Coronavirus Survives on Surfaces and in Air

Like many respiratory viruses, Covid-19 spreads in tiny droplets released from the nose and mouth of an infected person as they cough.

One cough produces up to 3,000 droplets which can land on other people, clothing and surfaces, smaller particles can remain in the air.  Each droplet contains tens of thousands of copies of the virus.

The virus is shed in feces, so anyone not washing their hands can contaminate everything they touch.

Some studies on other coronaviruses found they can survive on metal, glass, and plastic for as long as nine days unless properly disinfected. Some can even hang around for up to 28 days in low temperatures.

US National Institutes of Health (NIH) virologists have done some of the first tests of how long SARS-CoV-2 can last for on different surfaces. The study shows that the virus could survive in droplets for up to three hours after being coughed out.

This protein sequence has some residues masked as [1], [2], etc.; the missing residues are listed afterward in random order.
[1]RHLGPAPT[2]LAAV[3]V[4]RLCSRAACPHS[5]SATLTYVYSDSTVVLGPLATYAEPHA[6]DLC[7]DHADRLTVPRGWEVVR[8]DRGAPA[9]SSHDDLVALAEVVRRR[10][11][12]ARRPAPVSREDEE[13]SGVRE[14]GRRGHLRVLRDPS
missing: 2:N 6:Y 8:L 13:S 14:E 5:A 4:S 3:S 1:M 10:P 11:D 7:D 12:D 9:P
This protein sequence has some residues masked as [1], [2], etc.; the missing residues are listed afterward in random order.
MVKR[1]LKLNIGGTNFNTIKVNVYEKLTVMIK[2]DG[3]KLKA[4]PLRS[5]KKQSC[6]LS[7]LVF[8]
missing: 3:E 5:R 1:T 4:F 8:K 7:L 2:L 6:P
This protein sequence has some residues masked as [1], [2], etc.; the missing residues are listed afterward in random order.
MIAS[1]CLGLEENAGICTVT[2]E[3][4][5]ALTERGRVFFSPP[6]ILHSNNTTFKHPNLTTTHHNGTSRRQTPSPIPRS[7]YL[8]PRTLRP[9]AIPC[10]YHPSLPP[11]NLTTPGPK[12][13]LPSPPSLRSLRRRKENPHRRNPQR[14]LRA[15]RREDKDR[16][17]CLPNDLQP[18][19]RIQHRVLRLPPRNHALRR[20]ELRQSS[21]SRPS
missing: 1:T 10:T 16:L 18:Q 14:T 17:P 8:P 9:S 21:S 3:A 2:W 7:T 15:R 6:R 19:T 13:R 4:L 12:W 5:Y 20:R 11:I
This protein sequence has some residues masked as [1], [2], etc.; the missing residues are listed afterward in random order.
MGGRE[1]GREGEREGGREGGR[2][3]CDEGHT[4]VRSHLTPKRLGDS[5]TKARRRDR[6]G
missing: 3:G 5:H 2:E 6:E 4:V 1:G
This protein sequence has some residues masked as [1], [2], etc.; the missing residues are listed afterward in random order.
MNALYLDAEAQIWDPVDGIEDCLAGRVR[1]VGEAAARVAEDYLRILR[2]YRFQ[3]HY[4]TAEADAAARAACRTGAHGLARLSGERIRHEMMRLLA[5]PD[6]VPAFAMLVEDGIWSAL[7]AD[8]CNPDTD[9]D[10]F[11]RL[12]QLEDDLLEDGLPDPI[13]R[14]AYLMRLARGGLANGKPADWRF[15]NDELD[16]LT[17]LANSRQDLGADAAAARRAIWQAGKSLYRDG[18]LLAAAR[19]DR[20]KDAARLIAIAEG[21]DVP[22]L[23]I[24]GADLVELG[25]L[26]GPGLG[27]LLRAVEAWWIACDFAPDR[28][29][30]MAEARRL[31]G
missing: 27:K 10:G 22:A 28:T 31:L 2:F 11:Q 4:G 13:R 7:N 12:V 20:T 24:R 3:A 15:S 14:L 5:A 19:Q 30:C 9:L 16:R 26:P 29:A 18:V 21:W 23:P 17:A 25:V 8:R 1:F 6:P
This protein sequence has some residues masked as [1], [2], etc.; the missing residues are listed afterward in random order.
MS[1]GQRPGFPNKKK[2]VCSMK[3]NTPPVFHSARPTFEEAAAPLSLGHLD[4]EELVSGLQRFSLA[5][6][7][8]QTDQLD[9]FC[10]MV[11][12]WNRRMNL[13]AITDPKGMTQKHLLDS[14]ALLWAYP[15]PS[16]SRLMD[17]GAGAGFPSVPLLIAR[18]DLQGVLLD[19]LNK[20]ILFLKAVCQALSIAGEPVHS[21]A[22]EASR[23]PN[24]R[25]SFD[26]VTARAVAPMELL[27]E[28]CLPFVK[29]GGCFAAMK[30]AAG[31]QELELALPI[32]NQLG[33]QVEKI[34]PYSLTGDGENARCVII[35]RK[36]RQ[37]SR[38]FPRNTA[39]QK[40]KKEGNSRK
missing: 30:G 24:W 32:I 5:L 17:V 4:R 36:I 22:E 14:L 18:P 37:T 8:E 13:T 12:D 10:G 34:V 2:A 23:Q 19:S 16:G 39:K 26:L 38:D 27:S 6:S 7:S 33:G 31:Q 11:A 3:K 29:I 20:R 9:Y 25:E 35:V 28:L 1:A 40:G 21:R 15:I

The NIH study found that the virus survives for longer on cardboard – up to 24 hours – and up to 2-3 days on plastic and stainless-steel surfaces.

On clothing and other surfaces harder to disinfect, it is not yet clear how long the virus can survive. Although they still do test it on clothing, the absorbent natural fibers may cause the virus to dry up quickly.

“We speculate due to the porous material, it desiccates rapidly and might be stuck to the fibers.”  Changes in temperature and humidity may also affect how long it can survive, and so may explain why it was less stable in suspended droplets in the air, as they are more exposed.

The ability of the virus to linger for so long only underlines the importance of hand hygiene and cleaning of surfaces.

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  1. The virus is shed in feces. Okay! That explains the hoarding of toilet paper! People who don’t wash their hands after defecating need their butts kicked!


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